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Will Congress Give Up Its War Powers? | Commentary

President Barack Obama’s track record of swerving into Congress’ constitutional lane has been consistent and more than troublesome; yet in February of this year, he surprised me. As required by law, the president sent Congress a request seeking an Authorization for Use of Military Force against the group that calls itself the Islamic State, or ISIS. Regrettably, his request has been met with near silence on Capitol Hill. Obama has done his part. It is now up to Congress to debate his request on the House and Senate floors and have an up-or-down vote in each chamber.

Why is this important? First, the Constitution requires it: Article I, Section 8, Clause 11 states only Congress has the authority to declare war. The military strategy outlined by Obama to defeat ISIS, if fully executed, rises to the definition of war.

Second, statutory law removes any lingering doubt of the president’s duty to seek authorization. The War Powers Resolution, passed in 1973 over the veto of President Richard M. Nixon, says, “The constitutional powers of the President as Commander-in-Chief to introduce United States Armed Forces into hostilities” requires “ . . .  specific statutory authorization” from Congress.

Further, the War Powers Resolution states Congress must authorize military action within 60 days of initial hostilities; otherwise U.S. forces must be removed. In this case, we have been engaged in military action against ISIS since Aug. 8 and are now more than 200 days past compliance with the law.

Each day, Christians and other religious minorities are being savagely murdered by ISIS. Fellow Americans are among the slaughtered. Whether one believes U.S. intervention is needed or wise, Congress’ duty remains.

My views on this matter are deeply held, and go back to my earliest days serving in Congress. In 2011, I offered an amendment to defund Obama’s attack on Libya because he failed to seek and receive authorization. In 2012, when the president considered using force in Syria, I led a bipartisan effort supported by more than 140 Republicans and Democrats demanding the president adhere to the Constitution by seeking and receiving congressional authorization before engaging U.S. military force. Several days later, to his credit, he agreed. In a speech in the Rose Garden, the president said, “I’ve long believed that our power is rooted not just in our military might, but in our example as a government of the people, by the people, and for the people.  . . .  I will seek authorization for the use of force from the American people’s representatives in Congress.”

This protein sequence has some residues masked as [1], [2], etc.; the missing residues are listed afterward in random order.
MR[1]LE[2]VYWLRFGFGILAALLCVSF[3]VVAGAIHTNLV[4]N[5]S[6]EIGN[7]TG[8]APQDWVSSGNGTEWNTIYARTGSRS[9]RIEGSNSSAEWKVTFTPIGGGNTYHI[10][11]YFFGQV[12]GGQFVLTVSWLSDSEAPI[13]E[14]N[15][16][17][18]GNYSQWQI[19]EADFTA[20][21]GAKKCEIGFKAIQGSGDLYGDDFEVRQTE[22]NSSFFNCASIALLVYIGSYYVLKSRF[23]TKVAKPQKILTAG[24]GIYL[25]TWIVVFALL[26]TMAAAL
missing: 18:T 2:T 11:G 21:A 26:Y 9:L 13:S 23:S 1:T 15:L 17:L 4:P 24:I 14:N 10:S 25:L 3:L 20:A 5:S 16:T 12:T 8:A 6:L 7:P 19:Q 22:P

Although Congress did not pass an AUMF for Syria, it did pass authority in the fiscal 2015 National Defense Authorization Act to train and equip vetted Syrian opposition fighters. In this instance, Congress met its duty to provide clear guidance to the president on the use of military force. This is the way the law is intended to work.

Congress has no higher responsibility than to provide definitive guidance to the commander in chief as to the conditions under which American service members’ lives are put at risk. This includes a clear explanation of the troops’ mission, the fundamental purpose for engaging U.S. forces and a definition of success. Failure to respond to the president’s request for an AUMF against ISIS is not an acceptable option. Continued congressional inaction would cede all authority to the executive branch and would contribute, irrefutably, to the further erosion of the balance of powers. Tackling tough issues is what we were elected to do and what the law requires us to do.

Let’s bring an AUMF to the floor. Let’s engage in a robust, fact-driven debate, whatever the result. In doing so, we’ll meet our lawful obligation. More importantly, we will fulfill the duty owed to our troops, which is to follow the document they defend with such honor and courage.

Rep. Scott Rigell is a Republican from Virginia.

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